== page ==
Against Borges: Mapping the Feminine in Estela Canto

Klingenberg, Patricia N.
December 2006
Bulletin of Hispanic Studies (1475-3839);Dec2006, Vol. 83 Issue 6, p541
Academic Journal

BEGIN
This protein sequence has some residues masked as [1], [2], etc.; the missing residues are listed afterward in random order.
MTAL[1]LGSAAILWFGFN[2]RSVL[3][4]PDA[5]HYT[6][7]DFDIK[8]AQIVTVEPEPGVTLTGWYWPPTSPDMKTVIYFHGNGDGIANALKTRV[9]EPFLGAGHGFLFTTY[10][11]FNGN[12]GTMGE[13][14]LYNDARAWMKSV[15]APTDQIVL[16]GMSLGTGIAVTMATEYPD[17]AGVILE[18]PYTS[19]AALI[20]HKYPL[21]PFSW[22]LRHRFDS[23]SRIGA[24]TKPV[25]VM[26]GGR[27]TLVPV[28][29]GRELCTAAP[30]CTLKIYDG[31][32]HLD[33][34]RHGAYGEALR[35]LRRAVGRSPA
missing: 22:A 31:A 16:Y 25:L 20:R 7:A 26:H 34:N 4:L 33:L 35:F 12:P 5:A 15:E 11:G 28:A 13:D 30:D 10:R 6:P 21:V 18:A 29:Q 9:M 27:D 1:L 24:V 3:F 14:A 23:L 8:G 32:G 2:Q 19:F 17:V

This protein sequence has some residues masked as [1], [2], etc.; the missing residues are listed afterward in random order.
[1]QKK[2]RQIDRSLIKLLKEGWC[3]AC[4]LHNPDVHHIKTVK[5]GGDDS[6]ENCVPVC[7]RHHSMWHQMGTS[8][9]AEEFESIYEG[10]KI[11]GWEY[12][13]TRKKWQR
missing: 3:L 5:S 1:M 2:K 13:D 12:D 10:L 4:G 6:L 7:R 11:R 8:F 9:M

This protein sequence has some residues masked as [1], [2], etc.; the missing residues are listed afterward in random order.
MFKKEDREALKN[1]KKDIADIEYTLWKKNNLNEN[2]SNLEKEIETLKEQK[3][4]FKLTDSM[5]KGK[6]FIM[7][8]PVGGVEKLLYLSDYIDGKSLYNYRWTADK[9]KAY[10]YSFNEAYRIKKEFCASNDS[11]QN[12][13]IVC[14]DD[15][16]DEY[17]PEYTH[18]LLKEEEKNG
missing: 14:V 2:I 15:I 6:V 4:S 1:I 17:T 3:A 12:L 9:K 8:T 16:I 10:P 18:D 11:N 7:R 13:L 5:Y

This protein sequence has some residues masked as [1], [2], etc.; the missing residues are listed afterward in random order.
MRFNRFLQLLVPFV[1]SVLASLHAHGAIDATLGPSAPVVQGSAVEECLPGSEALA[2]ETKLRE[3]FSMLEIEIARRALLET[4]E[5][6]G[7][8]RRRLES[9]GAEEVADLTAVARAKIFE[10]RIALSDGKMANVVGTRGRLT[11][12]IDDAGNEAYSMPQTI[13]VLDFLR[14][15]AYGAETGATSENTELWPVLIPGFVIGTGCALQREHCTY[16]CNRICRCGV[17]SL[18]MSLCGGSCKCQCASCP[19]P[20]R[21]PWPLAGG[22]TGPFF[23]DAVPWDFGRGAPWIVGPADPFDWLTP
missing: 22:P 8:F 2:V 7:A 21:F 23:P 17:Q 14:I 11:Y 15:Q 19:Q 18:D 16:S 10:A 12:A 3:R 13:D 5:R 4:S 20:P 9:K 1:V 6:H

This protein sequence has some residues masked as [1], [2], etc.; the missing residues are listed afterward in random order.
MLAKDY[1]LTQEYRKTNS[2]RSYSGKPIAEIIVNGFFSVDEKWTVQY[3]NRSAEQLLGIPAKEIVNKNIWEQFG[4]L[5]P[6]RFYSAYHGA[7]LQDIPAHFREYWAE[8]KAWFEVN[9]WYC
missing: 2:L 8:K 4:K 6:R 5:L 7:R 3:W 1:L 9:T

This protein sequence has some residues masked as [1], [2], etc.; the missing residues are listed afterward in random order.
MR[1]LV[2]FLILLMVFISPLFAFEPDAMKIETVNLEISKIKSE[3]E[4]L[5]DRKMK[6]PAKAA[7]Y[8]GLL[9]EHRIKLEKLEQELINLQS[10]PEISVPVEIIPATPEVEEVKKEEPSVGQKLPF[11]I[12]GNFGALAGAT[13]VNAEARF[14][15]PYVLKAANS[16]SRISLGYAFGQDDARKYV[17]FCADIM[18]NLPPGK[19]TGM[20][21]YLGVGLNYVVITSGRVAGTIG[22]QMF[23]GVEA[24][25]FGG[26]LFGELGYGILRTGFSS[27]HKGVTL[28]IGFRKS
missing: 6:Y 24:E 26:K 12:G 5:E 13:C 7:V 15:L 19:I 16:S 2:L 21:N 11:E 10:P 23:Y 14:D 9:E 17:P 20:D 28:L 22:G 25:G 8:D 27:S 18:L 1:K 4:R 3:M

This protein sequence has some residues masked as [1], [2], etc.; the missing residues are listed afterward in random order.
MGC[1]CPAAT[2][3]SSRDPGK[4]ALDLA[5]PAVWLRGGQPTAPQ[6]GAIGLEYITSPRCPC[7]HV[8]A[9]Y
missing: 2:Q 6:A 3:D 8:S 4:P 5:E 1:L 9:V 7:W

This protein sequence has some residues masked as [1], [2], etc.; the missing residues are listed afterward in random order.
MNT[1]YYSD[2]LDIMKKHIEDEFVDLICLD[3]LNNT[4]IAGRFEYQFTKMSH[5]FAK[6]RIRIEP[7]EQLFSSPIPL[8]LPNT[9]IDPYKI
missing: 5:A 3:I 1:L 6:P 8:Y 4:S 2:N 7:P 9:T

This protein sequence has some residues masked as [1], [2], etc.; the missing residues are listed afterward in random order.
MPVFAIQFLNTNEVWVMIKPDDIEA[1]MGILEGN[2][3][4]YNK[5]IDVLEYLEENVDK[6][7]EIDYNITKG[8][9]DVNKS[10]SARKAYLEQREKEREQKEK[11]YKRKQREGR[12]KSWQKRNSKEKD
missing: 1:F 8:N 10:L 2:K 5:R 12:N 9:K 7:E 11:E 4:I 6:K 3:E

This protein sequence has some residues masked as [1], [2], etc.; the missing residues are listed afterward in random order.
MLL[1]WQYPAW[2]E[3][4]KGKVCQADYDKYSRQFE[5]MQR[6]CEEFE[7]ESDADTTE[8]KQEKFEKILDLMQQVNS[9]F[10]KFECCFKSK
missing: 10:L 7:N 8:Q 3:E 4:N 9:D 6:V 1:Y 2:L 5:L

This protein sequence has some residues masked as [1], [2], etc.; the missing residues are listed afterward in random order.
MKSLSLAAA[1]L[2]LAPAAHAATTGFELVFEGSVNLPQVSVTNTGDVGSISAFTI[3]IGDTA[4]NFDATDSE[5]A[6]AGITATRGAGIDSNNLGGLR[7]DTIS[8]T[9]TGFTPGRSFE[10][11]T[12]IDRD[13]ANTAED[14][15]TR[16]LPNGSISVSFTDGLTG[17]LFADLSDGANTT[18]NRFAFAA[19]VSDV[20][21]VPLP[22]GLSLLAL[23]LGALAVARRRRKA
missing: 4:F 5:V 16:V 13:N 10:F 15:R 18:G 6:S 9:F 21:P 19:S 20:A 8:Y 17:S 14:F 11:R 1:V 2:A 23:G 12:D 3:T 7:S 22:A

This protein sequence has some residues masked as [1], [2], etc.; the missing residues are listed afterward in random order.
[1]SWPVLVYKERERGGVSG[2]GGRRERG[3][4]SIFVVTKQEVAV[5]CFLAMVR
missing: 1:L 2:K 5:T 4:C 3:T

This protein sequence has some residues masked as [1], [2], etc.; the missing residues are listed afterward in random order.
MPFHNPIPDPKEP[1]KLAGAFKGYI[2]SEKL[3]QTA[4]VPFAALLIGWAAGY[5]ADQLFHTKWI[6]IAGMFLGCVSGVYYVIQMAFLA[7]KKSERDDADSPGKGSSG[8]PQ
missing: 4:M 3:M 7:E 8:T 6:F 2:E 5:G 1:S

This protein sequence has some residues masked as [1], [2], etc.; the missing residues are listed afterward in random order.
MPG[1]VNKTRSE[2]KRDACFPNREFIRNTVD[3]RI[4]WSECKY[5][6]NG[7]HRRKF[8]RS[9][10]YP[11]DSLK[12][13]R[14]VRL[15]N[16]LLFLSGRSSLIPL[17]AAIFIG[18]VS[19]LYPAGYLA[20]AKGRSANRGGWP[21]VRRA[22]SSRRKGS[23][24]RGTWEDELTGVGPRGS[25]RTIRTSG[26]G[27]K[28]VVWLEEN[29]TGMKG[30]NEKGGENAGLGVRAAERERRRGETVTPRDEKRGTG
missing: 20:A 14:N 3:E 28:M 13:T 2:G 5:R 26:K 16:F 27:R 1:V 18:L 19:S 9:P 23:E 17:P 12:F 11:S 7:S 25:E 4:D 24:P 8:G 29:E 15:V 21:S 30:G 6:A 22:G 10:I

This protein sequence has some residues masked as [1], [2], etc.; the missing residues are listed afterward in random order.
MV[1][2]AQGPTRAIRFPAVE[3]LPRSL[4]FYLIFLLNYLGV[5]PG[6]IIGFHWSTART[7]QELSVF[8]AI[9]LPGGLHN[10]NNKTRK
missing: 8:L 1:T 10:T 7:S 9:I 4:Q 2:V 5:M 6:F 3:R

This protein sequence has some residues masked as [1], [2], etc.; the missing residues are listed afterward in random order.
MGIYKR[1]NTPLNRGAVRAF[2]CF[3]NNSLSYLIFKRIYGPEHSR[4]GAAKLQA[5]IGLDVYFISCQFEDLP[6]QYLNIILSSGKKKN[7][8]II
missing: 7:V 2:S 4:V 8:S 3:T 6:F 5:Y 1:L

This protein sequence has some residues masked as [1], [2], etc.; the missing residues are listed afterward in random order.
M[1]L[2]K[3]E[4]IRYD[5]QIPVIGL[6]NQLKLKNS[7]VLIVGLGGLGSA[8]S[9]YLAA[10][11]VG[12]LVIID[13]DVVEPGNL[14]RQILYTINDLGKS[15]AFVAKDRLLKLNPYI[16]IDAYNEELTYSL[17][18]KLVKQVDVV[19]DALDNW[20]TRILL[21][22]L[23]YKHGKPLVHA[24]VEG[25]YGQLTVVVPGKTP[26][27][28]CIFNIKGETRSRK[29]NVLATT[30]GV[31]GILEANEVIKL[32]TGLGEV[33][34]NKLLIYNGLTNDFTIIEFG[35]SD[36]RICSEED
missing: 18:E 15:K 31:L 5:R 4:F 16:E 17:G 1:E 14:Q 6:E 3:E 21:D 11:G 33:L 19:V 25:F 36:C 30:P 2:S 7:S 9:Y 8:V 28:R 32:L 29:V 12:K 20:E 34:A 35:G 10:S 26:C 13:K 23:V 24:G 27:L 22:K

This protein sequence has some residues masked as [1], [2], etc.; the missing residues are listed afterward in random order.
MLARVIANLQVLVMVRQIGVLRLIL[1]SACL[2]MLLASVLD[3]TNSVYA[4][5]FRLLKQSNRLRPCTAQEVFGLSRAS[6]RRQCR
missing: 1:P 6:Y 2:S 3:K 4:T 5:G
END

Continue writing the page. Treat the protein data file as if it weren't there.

The six novels by Estela Canto studied here provide a chronological view of her representation of feminine subjectivity, starting from her successful 1945 debut into Argentina's literary world (her first novel won Buenos Aires's Municipal Prize for fiction that year) to the 1970s. Canto's works all organize around a crime, but evolve from a focus on psychological intrigue to a broader interest in social and political tension. The word 'mapping' in the title alludes to a double effort to locate: first, to situate Canto in the mid-twentieth century struggle by women writers to reinvent stereotyped projections of the feminine inherited from the past; second, to analyse Canto's own production of both imaginary and historically known spaces as a mechanism for defining masculine and feminine difference in her culture, and ultimately to name these oppressive definitions as the locus of oppression itself.


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